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Heart and Vascular

What COVID-19 Can Do to Your Heart

Feb 9 2022

The COVID-19 pandemic has disrupted normal life, increased stress levels and made it more challenging for people to maintain overall health. However, taking care of yourself – and especially your heart – may better protect you from the impact of this virus.

“Evidence suggests COVID-19 patients with heart disease may be more likely to need hospitalization or even die from the virus,” Sayed M. Tariq Rizvi, MD, a Mercy Health – Springfield cardiologist, shares. “However, many of the cardiovascular risk factors associated with those more dire consequences are things we have in our power to change. People who adopt healthier behaviors can strengthen their defenses against COVID-19 while also reducing their long-term risk from cardiovascular disease.”

The top ways to start improving your heart health include:

  • A nutritious diet
  • Staying physically active
  • Losing excess weight
  • Managing blood pressure
  • Controlling cholesterol
  • Reducing blood sugar
  • Quitting smoking

Additionally, pandemic precautions – good hand hygiene, social distancing, masking and vaccination – are also key to staying healthy because the COVID-19 virus has proven harmful to the heart.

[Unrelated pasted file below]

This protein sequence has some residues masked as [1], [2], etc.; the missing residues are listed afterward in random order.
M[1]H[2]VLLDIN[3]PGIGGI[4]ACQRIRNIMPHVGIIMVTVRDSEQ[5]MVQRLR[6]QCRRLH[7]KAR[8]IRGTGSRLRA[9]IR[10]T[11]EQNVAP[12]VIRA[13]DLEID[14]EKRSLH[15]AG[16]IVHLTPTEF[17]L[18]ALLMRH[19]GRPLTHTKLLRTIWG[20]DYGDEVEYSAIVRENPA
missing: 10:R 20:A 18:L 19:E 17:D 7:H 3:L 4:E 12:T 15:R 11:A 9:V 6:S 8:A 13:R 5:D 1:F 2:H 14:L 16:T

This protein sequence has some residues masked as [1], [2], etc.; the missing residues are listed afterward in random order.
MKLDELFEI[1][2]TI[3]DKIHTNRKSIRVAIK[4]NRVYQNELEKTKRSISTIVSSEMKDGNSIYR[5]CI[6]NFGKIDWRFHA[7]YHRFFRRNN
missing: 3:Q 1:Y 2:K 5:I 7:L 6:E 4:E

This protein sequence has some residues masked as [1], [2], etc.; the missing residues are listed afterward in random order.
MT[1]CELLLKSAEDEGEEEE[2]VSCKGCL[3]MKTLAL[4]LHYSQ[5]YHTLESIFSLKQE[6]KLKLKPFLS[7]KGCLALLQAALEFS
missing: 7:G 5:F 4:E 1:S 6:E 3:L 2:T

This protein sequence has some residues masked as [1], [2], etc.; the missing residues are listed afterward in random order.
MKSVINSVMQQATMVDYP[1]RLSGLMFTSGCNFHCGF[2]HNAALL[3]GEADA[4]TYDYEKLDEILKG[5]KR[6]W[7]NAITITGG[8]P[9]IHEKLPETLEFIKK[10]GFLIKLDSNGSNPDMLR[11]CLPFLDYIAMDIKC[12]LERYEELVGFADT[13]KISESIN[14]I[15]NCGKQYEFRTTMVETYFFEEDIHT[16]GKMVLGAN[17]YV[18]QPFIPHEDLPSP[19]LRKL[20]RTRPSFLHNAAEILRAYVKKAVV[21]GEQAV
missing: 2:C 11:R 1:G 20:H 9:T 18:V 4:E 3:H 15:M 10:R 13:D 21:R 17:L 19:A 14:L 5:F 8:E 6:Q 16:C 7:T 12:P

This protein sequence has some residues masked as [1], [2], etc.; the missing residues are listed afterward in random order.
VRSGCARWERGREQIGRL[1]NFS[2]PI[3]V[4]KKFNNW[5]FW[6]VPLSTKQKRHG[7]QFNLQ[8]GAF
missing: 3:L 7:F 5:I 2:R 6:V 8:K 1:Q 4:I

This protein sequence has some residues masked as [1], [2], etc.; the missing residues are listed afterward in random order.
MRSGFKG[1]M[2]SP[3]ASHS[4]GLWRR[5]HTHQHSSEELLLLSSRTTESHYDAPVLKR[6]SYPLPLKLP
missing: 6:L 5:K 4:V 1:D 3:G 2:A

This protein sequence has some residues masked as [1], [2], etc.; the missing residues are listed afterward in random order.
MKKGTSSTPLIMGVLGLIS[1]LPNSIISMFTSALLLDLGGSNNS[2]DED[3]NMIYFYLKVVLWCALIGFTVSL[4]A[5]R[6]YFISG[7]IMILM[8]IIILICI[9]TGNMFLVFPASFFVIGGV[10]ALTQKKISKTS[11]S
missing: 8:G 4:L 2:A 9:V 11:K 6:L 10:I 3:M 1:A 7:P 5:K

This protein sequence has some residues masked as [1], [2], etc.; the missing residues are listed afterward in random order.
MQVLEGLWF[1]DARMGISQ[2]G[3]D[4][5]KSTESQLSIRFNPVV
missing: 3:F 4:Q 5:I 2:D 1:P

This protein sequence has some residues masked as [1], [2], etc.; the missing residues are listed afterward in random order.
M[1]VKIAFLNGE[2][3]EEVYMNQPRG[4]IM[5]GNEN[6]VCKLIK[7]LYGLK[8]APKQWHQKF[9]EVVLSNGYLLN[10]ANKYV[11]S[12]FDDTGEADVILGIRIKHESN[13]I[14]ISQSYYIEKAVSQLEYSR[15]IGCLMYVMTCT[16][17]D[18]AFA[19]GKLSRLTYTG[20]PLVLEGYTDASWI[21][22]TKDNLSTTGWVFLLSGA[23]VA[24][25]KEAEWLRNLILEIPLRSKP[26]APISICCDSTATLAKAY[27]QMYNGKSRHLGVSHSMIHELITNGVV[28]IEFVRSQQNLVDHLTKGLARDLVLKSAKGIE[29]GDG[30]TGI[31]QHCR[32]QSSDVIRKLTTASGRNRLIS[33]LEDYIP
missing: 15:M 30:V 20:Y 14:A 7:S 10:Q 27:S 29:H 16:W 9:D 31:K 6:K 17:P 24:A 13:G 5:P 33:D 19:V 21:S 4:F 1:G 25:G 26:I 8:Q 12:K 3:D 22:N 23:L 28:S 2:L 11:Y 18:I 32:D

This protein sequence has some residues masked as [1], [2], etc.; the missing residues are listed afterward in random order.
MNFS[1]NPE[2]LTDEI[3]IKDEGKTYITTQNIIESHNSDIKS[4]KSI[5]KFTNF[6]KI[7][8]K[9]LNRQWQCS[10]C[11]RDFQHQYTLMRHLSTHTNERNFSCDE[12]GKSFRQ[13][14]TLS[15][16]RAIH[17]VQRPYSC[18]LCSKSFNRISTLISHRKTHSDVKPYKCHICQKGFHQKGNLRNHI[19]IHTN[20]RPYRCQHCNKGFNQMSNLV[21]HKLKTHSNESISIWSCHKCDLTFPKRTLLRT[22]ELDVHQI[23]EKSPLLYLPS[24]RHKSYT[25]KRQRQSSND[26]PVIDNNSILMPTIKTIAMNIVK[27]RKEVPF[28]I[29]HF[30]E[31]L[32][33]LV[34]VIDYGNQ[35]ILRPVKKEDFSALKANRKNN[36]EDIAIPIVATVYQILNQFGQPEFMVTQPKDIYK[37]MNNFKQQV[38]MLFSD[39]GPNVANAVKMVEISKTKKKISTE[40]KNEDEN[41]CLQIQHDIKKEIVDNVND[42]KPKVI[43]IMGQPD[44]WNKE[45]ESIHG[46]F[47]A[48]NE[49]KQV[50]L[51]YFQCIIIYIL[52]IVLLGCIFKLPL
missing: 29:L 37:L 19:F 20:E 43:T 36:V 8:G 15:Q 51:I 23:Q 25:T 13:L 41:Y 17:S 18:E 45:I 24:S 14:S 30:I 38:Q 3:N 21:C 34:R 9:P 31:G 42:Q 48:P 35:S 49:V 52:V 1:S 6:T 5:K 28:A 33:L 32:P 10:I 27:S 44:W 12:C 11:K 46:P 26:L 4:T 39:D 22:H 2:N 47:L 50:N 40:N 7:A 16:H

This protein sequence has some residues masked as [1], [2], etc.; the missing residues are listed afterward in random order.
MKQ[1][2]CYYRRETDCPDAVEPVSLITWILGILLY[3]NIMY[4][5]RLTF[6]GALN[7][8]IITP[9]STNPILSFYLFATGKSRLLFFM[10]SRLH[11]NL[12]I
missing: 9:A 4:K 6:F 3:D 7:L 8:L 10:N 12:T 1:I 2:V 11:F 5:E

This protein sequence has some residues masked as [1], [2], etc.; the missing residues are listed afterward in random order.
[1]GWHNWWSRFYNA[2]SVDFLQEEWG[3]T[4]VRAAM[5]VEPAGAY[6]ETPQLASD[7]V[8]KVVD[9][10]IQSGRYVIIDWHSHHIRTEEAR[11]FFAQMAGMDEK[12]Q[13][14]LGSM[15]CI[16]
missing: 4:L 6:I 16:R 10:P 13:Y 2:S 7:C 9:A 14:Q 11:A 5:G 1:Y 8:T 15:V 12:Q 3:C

“Heart arrhythmias and blood clots have commonly been reported among COVID-19 patients,” Dr. Rizvi adds. “In some rare cases, it can cause inflammation in the heart muscle. Unfortunately, severe lack of oxygen due to COVID-19 pneumonia also causes strain on the heart, especially in patients who have had previous blockages, stents or bypass surgery. Fatigue, chest pain and shortness of breath are all symptoms frequently reported by patients who end up experiencing the effects of the virus long after their initial infection.”

It’s also very important to take prescribed medications and stay in touch with your health care provider about any issues you may be experiencing. Virtual appointments are a great way to keep the lines of communication open if you want to avoid visiting a clinic in person at this time.

February is American Heart Month. Learn more about the heart care services we offer at Mercy Health.

Also, stay updated on what Mercy Health is doing related to COVID-19.

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